The trivia point didn't mean that Metronome is the most common way to use Splash. It meant that Splash is the most common result of Metronome (it has been used four times via Metronome, while for example Rest has been used only once via Metronome).--Den Zen 20:20, 14 November 2013 (UTC)

Obscure Uses and Reason Implemented?

Should there be a list of obscure uses that Splash can have? For example, it can be used in Contest Spectaculars, it can prevent PP usage for more useful moves, it can prevent Pokemon with no other moves from using Struggle, and it can be the only move on a Pokemon so that Ditto is easy to catch (even if False swipe is as or more useful in literally every case).

Also, it should probably be noted that Splash was created to make Magikarp useless while still letting it have a move, since no Pokemon can have no moves in the entire series, and since otherwise it would use Struggle and actually do damage. As for why other Pokemon have it, newbie traps? - unsigned comment from JamUsagi (talkcontribs)

We're not a strategy guide, we don't really need to advise people about how it can be useful.
There's also no reason to attempt to say why Splash was created. If only because you could all too easily have the nuance wrong. Also, to me it kind of feels like you're overexplaining it... Tiddlywinks (talk) 22:27, 9 January 2016 (UTC)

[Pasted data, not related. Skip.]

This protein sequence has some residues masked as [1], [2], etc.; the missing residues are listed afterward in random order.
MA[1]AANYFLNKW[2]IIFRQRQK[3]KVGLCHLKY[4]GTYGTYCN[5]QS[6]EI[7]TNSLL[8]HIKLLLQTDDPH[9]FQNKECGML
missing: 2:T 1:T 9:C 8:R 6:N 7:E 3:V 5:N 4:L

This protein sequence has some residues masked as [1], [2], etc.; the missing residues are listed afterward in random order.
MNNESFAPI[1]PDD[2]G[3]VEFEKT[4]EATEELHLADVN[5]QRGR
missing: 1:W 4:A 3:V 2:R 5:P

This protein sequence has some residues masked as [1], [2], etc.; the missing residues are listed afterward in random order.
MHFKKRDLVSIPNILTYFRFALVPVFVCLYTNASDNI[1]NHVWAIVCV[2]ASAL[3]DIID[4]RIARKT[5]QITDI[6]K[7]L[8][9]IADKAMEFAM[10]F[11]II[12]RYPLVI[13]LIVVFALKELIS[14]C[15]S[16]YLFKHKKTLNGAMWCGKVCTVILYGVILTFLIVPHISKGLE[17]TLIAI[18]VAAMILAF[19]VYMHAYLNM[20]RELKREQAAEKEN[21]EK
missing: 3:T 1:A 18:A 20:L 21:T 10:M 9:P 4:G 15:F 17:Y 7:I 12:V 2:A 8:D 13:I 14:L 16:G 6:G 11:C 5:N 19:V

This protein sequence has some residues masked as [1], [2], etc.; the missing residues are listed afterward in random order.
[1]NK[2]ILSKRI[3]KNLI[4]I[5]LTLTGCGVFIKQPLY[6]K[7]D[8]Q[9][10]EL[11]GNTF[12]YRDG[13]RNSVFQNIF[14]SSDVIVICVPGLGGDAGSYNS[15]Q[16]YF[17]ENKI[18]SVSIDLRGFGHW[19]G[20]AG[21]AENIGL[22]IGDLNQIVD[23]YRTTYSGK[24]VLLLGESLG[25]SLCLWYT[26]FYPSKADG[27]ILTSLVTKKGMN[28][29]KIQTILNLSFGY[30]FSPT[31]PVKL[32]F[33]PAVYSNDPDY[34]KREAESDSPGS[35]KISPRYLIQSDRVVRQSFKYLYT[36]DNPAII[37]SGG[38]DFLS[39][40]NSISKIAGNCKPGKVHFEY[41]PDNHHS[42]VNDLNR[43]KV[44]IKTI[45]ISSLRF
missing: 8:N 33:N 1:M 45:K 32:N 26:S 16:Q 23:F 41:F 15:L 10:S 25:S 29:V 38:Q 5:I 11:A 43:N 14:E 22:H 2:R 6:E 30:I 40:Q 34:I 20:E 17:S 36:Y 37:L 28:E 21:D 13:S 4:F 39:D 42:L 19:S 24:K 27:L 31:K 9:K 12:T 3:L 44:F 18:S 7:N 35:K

Well, thanks for the feedback.JamUsagi (talk) 22:33, 9 January 2016 (UTC)

Splash in PMD

Can Splash move the user into a wall in PMD? I seem to remember that it can, in which case the user takes 5 damage and is returned to their original position. Can anyone confirm?

I'd also assume that if a Pokemon moves onto another tile that it can't stand on, it would be burned if it was lava and then be teleported to a new location, or just moved back. JamUsagi (talk) 22:32, 9 January 2016 (UTC)

GO different type trivia

Splash isn't the only move to have a changed type in GO, since Rest is a Normal type move in it. However, Splash is the only one that is currently used by a Pokemon in the game. Should this stay in this situation? VioletPumpkin (talk) 13:13, 13 August 2016 (UTC)

Reworded to "only move implemented", yes it should stay. glikglak 13:40, 13 August 2016 (UTC)
I disagree. Since we already have the Pokemon GO data implemented on Rest's page, it makes no sense to create an awkward dichotomy just for the sake of a measly trivium. If it were a situation like the early life cycle of XY, in which somebody had discovered the Mythicals but Bulbapedia's staff were unable to verify the hacks, that would be quite another thing... but a staff member, SnorlaxMonster, has been spearheading our GO data implementation, so I really see no reason to differentiate in this particular case. We're just going to have to remove the trivium anyway once Rest is given to a Pokemon, so why jump through hoops to keep it now? Pumpkinking0192 (talk) 16:10, 13 August 2016 (UTC)
If Rest is given to a Pokémon. There's no guarantee they'll do that. glikglak 16:44, 13 August 2016 (UTC)
Niantic has already demonstrated a willingness to change move data. In Pokémon Shuffle, unused data is frequently changed upon release, so there's no guarantee Rest will ever be released as a Normal-type move; however, I think the move data is still worth noting on Rest's page. I think it's quite reasonable to talk about a move being the only obtainable move in GO to have <property>. --SnorlaxMonster 18:24, 13 August 2016 (UTC)